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None Portrait The Chair
- Hansard -

We will now hear oral evidence from Sustain and Compassion in World Farming. We have until 4.30 pm. I welcome the witnesses and would ask them to introduce themselves for the record.

Dr Palmer: I am Nick Palmer. I am the head of Compassion in World Farming UK. Compassion is the largest animal welfare charity globally, and we have developed our interests to also look at the environment surrounding animal welfare issues. In the mists of pre-history, I was the Member for Broxtowe for 13 years.

James West: I am James West, the senior policy manager at Compassion in World Farming—I work with Nick.

Vicki Hird: I am Vicki Hird, farming campaign co-ordinator at Sustain, which is an alliance of over 100 non-governmental organisations and royal societies, including Compassion and many other people you have had as witnesses.

James Morris Portrait James Morris
- Hansard - - - Excerpts

Q This is a question probably for all three witnesses. In your submissions, you refer to some of the public good provisions in the Bill as being positive. I just wondered what aspects of the Bill you thought needed to be improved.

Dr Palmer: The Bill is a good basis, but it is a missed opportunity in the sense that it provides the basis for a variety of things that the Secretary of State may do, but it does not specify what the Secretary of State will do. In the current situation in particular, after Brexit, the farmers and everyone dealing with the industry need more certainty. This would really be an opportunity to pin down what we are prepared to do and what we are not prepared to do in terms of trade, support for the farming industry and a long-term strategy to ensure that we have a viable farming industry stretching into the future.

James West: I would add that it is important that the Bill is joined-up in its thinking, in as far as protection from potentially being undercut—as I am sure you have heard lots of times—as a result of trade agreements. That is fairly critical. That is not in the Bill. Added to that would be that you are then providing farmers with subsidies and grants to help them move to higher standards of production. We should also be looking at things such as method of production labelling—as Nick said, that it is a “may” in the Bill, rather than a “must”—so that consumers know what they are purchasing. We should also look at Government procurement policy, so that in addition to protecting farmers from what is coming into the country, you are also rewarding farmers for delivering higher standards and for protecting our animal welfare standards. Just on Government procurement, McDonald’s has better animal welfare procurement policies than the UK Government, which should not be the case, and the Bill could address that.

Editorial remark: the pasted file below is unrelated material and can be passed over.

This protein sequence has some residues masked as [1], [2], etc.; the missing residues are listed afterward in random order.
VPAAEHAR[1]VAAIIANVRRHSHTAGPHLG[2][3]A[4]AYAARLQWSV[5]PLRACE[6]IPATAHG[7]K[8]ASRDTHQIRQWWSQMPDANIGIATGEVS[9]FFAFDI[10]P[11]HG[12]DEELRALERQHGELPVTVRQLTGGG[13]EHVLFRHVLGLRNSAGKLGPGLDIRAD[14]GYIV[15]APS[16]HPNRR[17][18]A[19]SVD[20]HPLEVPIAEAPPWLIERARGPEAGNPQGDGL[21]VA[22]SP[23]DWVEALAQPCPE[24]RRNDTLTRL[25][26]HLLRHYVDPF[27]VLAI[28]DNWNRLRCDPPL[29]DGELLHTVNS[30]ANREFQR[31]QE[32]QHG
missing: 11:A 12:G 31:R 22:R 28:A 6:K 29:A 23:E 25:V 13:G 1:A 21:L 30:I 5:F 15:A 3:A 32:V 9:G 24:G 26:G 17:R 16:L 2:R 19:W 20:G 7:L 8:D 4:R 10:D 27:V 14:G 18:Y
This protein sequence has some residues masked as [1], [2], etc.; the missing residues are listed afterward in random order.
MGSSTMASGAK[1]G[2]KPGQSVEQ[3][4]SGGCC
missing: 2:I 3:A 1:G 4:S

Vicki Hird: We were very pleased to see some of the changes in the Agriculture Bill. Overall, we are very positive about the public money for public goods approach and the financial support being listed. We were very pleased to see soil being included in that. We would like to see a stronger reference to agroecological whole-farm systems, because we think that is the way to ensure that you get the in-field changes, as well as the edge of field, wildlife and other nature outcomes that you see. We need the whole of the UK farming system to go towards an agroecological approach in whatever way they can. Those steps should be available through financial support.

We would also like to see, as Nick said, a lot of these things as duties, rather than powers. It seems incredible how much effort—I know, because I have been involved—DEFRA has put into the environmental land management scheme, when it could stop it all in a couple of years and pay a smaller amount of money and not follow through. As MPs, you should have that accountability for you on delivering ELMS.

Finally, I agree with Diana on the protection for workers. We are also pleased with clause 27, which concerns fair dealing. It has been enhanced to really protect farmers. We are grateful to DEFRA for making those changes and to George Eustice, who we welcome as our new Secretary of State. We would like to see that as a duty, because it is so important. It is absolutely vital that we get the protection for farmers in the supply chain. They do have that from retailers, but most farmers do not sell direct to retailers. They need good codes of conduct developed with the industry for every sector, probably starting with dairy.